Post graduation he gathered up the t-shirts he felt he could part with and sent them to me so I could put together this t-shirt quilt.
He is a tall guy (goes without saying for our family)--about 6'3"
and so I had to make sure this quilt was long enough to cover his frame.
That was a trick as he didn't have as many shirts as his sister did.
His older sister is the blondie middle one of this trio of cousins.
I had to be a bit more creative in how I put his quilt all together.
The finished top.
I am really loving the gray/black keyboard look.
A little close-up of some of the t-shirt piecing I did for the borders.
Now to pick out the back, binding and send it off to the quilter.
Front and back (where possible) of about 7 t-shirts plus a sleeve logo. He had an EXACT duplicate of the white shirt front and back so I only cut the paw print off the second shirt and placed it in the quilt.
For this quilt I pieced much more of the solid color portion of the t-shirts to add to it, including the sashing. I might have even pulled some solids from other t-shirt quilt extras I had.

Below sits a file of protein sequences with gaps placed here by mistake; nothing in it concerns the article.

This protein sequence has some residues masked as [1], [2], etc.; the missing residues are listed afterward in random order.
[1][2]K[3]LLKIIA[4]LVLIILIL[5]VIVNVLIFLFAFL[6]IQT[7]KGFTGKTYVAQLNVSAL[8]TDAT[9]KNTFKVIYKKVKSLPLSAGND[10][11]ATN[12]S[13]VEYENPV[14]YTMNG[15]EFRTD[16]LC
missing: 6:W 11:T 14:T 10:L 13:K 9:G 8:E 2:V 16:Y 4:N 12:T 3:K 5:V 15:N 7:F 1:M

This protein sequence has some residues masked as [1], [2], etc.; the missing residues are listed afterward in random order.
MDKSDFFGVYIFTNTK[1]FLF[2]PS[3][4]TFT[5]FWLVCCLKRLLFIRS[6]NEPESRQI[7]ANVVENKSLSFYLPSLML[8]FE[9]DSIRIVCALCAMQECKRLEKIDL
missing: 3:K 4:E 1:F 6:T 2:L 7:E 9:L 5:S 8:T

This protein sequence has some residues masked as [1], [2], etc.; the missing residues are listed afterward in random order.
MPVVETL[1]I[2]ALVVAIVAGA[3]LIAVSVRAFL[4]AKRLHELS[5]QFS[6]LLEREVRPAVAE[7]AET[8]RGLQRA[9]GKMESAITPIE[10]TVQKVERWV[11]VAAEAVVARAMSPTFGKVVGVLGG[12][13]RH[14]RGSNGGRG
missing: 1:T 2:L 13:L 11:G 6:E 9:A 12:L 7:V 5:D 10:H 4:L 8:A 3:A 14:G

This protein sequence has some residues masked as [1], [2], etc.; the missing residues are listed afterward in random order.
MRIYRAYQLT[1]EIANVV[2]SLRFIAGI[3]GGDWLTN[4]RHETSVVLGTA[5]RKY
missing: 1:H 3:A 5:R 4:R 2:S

I like a good porch swing.
It reminds me of my Grandma Johnson.
They always had a swing at their homes.
Though the swing that Grandpa made at their Idaho Falls home was more like this glider.
When we moved last year we took the porch swing with us that had been hanging on our kids' swing set. The new owners didn't want the swing set and we gave it away on Craigslist in about 2 hours after listing it, but the porch swing came with us.
On Saturday hubby and I made the A-frame for the porch swing.
I'm not going to show the entire process, but just a few to give you an idea. We based it off of a couple plans we found. I listed the links at the end.
17 degree angle cut on the legs and markings of where the cross pieces will attach.
We could have just attached the 2 x 4 pieces with a butt joint but lap joints are stronger.